C & T Newsletters

February 2020

President Trump Signs Executive Order Targeting Online Counterfeiters

Takeaway: Trump’s executive order implements further protections to ensure enforcement of intellectual property rights and to combat the importation of counterfeit goods.

Just this month, President Trump signed an executive order to target counterfeit sellers of goods to reduce the number of counterfeit goods entering the United States. The executive order allows the Department of Homeland Security (DHS) to take “appropriate measures” to ensure e-commerce platforms are not exchanging counterfeit goods. It will also aid in the identification of e-commerce companies selling a large volume of counterfeit goods and will flag these companies and subject them to intense scrutiny.

The U.S. Postal Service will also aid DHS and Customs and Border Patrol in implementing the new rules established by the order to provide more protection of intellectual property rights and further enforcement of these rights.

Image: https://www.illicit-trade.com/2019/04/trump-signs-memo-calling-for-crackdown-on-counterfeit-goods-sold-online-by-third-party-vendors/
 

USPTO Makes Electronic Filing Mandatory

Takeaway: Trademark applicants must keep updated contact information on file with the USPTO.

As of February 15, 2020, the USPTO has made electronic filing mandatory. All communications with the USPTO for trademark matters will be electronic, unless there are special circumstances. With these new electronic filing rules being implemented, trademark applicants must keep their contact information up to date with the USPTO for the life of their registration.

Trademark owners represented by counsel may provide contact information of their choice. They may provide either their email address, an address created for the purpose of receiving notifications from the USPTO, or their attorney’s email address. However, the email provided cannot be the listed primary correspondence of the applicant’s attorney.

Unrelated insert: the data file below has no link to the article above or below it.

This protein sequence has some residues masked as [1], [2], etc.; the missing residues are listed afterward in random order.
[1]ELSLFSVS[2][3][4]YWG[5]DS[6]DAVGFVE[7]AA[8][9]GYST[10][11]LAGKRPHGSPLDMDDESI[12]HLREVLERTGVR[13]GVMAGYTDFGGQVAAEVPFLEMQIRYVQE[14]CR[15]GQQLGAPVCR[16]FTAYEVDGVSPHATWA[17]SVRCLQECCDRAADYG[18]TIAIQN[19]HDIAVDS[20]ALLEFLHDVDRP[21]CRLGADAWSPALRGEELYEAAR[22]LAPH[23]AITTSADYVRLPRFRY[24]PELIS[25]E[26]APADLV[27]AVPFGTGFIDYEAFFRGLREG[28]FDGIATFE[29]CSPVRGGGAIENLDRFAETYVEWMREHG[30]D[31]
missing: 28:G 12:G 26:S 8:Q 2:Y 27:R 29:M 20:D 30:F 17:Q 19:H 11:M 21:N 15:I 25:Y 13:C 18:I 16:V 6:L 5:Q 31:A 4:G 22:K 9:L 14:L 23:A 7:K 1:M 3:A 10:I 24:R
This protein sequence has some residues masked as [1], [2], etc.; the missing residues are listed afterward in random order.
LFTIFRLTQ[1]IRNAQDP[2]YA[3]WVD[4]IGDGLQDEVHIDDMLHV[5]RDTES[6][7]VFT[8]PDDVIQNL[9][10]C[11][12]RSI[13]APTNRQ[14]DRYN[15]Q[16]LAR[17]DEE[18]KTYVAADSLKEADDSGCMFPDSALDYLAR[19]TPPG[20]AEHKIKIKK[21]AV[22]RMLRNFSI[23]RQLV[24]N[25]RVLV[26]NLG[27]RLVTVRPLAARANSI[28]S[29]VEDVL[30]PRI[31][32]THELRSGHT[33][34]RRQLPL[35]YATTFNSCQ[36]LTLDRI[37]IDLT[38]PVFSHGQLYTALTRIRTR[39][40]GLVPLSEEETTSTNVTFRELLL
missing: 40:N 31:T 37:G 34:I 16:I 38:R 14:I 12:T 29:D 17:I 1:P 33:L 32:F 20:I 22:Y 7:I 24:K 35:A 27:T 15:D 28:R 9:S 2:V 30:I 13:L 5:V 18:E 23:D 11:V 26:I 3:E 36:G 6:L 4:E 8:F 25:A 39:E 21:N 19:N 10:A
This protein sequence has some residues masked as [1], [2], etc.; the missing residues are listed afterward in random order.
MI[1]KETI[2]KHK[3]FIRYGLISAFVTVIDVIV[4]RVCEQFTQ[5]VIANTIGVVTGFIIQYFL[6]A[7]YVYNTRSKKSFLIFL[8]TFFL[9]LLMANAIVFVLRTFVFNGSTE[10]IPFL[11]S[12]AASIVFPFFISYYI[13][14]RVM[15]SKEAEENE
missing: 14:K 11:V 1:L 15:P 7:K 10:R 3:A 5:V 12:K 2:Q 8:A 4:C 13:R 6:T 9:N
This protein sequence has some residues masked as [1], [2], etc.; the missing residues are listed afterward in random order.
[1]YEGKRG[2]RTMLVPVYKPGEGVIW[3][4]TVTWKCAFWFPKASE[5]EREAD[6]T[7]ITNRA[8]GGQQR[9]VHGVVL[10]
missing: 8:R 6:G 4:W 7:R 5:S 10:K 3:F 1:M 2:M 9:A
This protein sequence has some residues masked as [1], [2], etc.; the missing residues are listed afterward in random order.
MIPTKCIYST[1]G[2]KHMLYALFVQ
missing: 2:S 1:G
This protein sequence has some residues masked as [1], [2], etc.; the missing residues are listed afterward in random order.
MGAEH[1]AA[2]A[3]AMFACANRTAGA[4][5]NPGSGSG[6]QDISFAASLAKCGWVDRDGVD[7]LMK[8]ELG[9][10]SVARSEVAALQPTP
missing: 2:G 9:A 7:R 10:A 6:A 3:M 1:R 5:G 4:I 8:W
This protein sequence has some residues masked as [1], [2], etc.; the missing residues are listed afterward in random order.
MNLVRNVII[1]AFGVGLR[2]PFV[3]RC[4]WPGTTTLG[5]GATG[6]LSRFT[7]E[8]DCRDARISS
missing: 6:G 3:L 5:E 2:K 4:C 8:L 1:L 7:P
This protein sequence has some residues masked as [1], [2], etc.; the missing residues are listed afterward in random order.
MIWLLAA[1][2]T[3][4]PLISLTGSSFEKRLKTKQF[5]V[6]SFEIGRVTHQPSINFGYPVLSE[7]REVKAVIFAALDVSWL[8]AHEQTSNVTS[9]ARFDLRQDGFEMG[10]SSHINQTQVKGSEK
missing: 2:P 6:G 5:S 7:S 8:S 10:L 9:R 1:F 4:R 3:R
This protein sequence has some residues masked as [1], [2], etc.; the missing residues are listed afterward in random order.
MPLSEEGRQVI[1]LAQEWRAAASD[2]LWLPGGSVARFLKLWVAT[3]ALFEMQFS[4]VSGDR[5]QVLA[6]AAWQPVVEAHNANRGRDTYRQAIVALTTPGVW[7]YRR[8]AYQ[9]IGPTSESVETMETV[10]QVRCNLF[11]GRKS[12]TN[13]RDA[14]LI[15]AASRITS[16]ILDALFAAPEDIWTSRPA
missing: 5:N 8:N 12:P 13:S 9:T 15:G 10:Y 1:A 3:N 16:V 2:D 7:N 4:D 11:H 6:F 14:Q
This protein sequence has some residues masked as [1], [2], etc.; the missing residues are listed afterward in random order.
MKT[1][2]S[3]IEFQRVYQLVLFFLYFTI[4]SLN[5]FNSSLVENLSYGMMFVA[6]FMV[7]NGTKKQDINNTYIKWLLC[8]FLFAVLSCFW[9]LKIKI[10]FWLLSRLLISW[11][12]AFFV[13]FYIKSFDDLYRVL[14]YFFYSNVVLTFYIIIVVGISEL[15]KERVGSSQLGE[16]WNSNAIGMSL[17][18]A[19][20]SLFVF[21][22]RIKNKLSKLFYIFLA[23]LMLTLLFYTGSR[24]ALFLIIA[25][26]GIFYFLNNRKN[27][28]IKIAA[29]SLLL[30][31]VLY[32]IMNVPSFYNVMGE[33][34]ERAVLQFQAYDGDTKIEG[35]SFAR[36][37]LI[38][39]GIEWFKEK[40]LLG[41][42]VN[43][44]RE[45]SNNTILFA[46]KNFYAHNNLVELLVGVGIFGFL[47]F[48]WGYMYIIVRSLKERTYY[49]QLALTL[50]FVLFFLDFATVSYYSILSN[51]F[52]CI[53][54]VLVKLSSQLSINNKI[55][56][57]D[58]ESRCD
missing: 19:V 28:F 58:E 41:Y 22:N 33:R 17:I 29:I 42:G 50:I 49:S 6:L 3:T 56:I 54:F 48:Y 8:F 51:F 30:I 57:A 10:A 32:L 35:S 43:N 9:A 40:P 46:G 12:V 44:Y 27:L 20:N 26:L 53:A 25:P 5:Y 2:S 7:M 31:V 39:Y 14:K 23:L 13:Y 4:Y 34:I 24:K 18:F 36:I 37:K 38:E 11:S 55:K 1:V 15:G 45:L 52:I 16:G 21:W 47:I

The Second Circuit Holds that Drake’s Sampling of Another Artist is Fair Use

Takeaway 1: When seeking a music copyright clearance, get a license for the copyright in the recording but also get a license for the separate copyright in the underlying composition as well.

Takeaway 2: If you are sued for infringing the music or lyrics of another artist, get your case transferred to the Second Circuit. Move there if necessary.

The Second Circuit last week held that rap artist Drake’s sampling of nearly all of another artist’s work, entitled, “Jimmy Smith Rap” in Drake’s new rap song, “Pound Cake” constituted fair use.

According to the Second Circuit, the sampling was fair use because Drake’s use was transformative and because there was no evidence of an active market for Jimmy Smith Rap — even though Drake himself obtained a license for the copyright in the Jimmy Smith Rap recording but failed to obtain a license for the copyright in the underlying composition.

As for the transformative nature of the sampling, the Second Circuit held that the message of Jimmy Smith Rap, which comprises all of 50 seconds, was that jazz reigns supreme and that all other types of music will not last. By contrast, the Second Circuit continued, the lyrics of Drake’s Pound Cake, including removing the word “jazz” from the sample, constituted criticism of this “jazz-elitism” and sent a counter message that it is all real and authentic music that reigns supreme, regardless of genre. As a result, Drake had transformed the original by imbuing it with “a character, different from that for which the original was created.”

Case: Estate of James Smith v. Graham, Case No. 19-28 (2nd Cir., Feb. 3, 2020)

Image: https://earmilk.com/2014/02/25/enferno-sets-drakes-pound-cake-afire-in-live-remix-exclusive-download

 

European Patent Office: Inventors Must Be Natural Persons